- The former Secretary of State briefed the French President
and then said to him at the end of the briefing, I would now like to
show you the evidence, the photographs that we have of Soviet missiles
armed with nuclear weapons. The French President responded by saying,
I do not wish to see the photographs. The word of the President of the
United States is good enough for me. Please tell him that France
stands with America.
Would any foreign leader today react the same way to an American emissary who would go abroad and say that country X is armed with weapons of mass destruction which threaten the United States?
Given some recent UN votes going strongly against us, as Brzezinski recounts, the answer is pretty clearly not. But his policy prescription for Democrats in the light of this state of affairs makes me raise an eyebrow:
I think in the heat of debate Democrats should not be nay-sayers
only, criticizing. They certainly should not be cheerleaders as some
were roughly a year ago. But they should stress a return to
fundamentals in so far as American foreign policy is concerned. Above
all else in stressing these fundamentals, Democrats particularly
should insist that the foreign policy of a pluralistic democracy like
the United States should be based on bipartisanship because
bipartisanship is the means and the framework for formulating
policies based on moderation and on the recognition of the complexity
of the human condition.
Bipartisanship helps to avoid extremes and imbalances. It causes compromises and accommodations. So let's cooperate. Let's cooperate and challenge the administration to cooperate with us because within the administration there are also moderates and people who are not fully comfortable with the tendencies that have prevailed in recent times.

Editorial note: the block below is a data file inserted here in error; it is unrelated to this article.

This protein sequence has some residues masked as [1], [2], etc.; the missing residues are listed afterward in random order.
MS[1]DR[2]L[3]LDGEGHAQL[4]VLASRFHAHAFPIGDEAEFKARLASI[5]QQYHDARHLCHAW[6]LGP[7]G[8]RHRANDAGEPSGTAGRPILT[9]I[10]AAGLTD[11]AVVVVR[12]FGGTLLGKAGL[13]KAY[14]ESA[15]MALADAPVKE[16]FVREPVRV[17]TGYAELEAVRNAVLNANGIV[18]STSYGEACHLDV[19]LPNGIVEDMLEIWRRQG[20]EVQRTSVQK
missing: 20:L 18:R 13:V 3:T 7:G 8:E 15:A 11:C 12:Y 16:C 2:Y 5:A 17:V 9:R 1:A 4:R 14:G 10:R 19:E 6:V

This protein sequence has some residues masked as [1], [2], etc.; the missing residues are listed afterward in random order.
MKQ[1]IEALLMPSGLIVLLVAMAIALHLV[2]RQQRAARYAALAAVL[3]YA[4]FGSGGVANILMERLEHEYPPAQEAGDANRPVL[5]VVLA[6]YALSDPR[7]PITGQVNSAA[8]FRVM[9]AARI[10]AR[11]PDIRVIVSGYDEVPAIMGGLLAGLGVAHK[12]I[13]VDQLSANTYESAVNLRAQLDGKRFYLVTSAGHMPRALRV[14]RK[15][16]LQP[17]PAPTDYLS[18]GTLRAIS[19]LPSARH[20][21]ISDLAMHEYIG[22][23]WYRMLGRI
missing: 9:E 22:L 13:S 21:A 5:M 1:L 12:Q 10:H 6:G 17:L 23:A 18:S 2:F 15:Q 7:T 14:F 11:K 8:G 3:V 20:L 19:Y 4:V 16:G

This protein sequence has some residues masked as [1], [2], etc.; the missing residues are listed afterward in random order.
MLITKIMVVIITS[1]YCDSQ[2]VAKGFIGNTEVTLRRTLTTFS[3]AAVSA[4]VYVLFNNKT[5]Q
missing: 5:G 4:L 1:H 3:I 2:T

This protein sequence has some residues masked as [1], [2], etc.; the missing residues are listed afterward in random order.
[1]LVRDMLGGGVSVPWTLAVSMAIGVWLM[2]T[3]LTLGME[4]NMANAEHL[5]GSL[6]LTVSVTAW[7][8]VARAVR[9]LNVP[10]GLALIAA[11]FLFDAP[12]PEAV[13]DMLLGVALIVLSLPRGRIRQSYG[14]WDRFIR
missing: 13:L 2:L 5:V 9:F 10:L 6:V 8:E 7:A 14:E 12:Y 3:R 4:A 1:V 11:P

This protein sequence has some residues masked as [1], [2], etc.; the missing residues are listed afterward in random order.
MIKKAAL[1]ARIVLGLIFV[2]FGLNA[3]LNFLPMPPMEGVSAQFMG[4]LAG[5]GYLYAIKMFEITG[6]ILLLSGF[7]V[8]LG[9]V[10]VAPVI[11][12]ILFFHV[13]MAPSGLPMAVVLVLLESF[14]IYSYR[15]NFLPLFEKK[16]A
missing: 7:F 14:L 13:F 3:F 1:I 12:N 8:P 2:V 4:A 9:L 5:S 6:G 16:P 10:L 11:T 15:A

It is difficult for me to see how any amount of bipartisan accomodation on the part of Democrats, in Congress or elsewhere, will materially change America's diplomatic position so long as the Republicans in charge keep lying their asses off. More generally, bipartisanship has to be based on each side's trust in the other's good faith -- which has to be justified by acting in good faith on both sides, or the whole game falls apart. Which means that when one side tells obvious whoppers, and the other doesn't call them on it, that's not "civility" (to use a favored trope of the right these days). It's letting the bastards get away with it. And so long as the bastards can keep on getting away with it, any attempt by other parties to accomodate them in the spirit of bipartisanship will be self-defeating...